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Cargo interests press FMC to establish free time guidelines

More than a dozen shippers and intermediaries explained during a Federal Maritime Commission hearing Tuesday how carriers engage in punitive assessment of penalties for exceeding contracted detention and demurrage levels.

   The Federal Maritime Commission (FMC) on Tuesday heard from more than a dozen importers, exporters and intermediaries about the need to develop guidelines to prevent what they called inappropriate application of detention and demurrage penalties.
   The testimony came during the first of two days of hearings related to a petition filed by a coalition of parties that have argued that carriers use such penalties as a revenue stream rather than to incentivize the swift movement and return of containers.
   Filed in 2017 by the Coalition for Fair Port Practices, the petition seeks guidelines that would normalize what constitutes fair practices for carriers assessing penalties to shippers and intermediaries in case those interests exceed free time stipulated in their ocean freight contracts.
   The commission heard from shippers on both ends of the size spectrum, including Walmart and the American Coffee Corp., which brings in roughly 2,000 TEUs worth of imports per year. All those providing testimony were clear that they didn’t want to end the practice of assessing demurrage and detention – they merely wanted carriers to not use the mechanism to penalize shippers when circumstances out of a shipper’s, intermediary’s, or drayage provider’s control prevented the timely pickup of cargo.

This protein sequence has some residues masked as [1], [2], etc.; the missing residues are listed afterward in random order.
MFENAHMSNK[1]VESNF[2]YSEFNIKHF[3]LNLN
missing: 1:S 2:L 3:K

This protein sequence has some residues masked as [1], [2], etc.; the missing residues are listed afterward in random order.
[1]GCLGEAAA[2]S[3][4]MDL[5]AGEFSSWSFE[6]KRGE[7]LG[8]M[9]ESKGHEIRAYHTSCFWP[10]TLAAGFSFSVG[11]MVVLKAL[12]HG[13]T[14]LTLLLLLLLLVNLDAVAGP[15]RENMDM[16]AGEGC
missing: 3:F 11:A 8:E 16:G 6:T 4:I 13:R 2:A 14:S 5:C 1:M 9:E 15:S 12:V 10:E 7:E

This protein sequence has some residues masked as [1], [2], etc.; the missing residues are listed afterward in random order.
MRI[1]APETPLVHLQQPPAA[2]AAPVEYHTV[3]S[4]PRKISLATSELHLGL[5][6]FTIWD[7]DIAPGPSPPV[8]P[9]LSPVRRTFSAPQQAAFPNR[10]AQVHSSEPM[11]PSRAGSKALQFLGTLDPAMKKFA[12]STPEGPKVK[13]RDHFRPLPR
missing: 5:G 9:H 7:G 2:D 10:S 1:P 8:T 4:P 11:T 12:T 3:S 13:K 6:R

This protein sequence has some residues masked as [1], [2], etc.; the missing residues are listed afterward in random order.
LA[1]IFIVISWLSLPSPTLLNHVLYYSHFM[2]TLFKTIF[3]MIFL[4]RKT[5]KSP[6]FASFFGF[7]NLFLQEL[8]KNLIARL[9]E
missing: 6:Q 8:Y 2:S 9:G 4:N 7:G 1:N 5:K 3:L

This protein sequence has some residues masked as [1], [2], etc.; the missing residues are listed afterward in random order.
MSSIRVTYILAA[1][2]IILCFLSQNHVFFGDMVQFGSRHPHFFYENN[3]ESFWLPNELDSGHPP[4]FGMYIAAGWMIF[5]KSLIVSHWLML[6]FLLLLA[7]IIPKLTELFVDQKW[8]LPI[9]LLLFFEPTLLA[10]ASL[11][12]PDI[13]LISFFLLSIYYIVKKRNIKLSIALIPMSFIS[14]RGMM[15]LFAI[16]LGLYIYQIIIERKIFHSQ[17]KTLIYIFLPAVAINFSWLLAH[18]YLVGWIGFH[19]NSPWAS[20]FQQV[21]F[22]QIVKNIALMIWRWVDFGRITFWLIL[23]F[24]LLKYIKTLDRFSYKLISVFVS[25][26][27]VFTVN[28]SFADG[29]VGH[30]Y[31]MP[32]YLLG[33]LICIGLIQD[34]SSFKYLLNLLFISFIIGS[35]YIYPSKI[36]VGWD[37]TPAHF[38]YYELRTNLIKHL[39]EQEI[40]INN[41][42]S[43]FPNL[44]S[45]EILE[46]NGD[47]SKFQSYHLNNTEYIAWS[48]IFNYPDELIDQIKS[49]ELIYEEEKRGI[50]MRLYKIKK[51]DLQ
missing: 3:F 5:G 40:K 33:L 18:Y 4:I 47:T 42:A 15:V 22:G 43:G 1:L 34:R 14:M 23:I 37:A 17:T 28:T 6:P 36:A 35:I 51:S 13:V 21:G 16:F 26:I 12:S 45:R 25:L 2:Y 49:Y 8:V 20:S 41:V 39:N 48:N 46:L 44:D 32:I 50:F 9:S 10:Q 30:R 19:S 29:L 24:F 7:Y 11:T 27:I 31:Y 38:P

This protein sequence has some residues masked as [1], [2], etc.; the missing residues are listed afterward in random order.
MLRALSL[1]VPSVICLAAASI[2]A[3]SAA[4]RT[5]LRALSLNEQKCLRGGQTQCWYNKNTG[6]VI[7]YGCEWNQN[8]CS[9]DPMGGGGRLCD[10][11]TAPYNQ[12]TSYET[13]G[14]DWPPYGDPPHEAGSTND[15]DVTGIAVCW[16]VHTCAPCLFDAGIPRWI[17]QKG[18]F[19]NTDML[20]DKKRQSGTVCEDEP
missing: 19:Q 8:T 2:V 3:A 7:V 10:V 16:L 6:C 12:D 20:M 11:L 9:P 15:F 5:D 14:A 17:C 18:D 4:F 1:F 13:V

The issue has been a long-term thorn in the side of cargo interests, and reached a head in 2014 when congestion related to prickly negotiations between longshore labor and marine terminals wreaked havoc with the flow of containers on the U.S. West Coast.
   Carriers penalized shippers and their logistics providers for exceeding the days of demurrage and detention specified in their contracts when those containers often unavailable for pickup, or drayage appointments were not open.
   The complaints laid out by cargo interests Tuesday centered around three areas:
     • The lack of uniformity, transparency and consistency related to free time penalties.
     • The lack of a viable path for shippers and intermediaries, particularly smaller ones, to fight what they consider unfair penalties;
     • And the disconnect between the commercial relationship between cargo interests and the marine terminals.
   The last area centered around the reality that terminal operators tend to deal solely with carriers, while carriers are the ones to assess detention and demurrage penalties, a system that prevents cargo interests from developing direct relationships with terminals. The situation is exacerbated, some said, in ports where a single authority controls an entire port complex versus larger, landlord-operated ports where there is at least some competition between terminals.
   But even that competition has dissipated in recent years, as consolidation in the carrier industry means fewer carriers have grouped into bigger alliances. That means it’s harder for a shipper to dictate which terminal its containers move through.
   “Quite honestly, we would love to have a business discussion and leverage our volume,” said Laura Crowe, senior director of global logistics at Walmart. “But our contracts are with the carriers, and the carriers have to negotiate with the terminals. We’ve had situations where carriers have asked us to help them negotiate with the terminals.”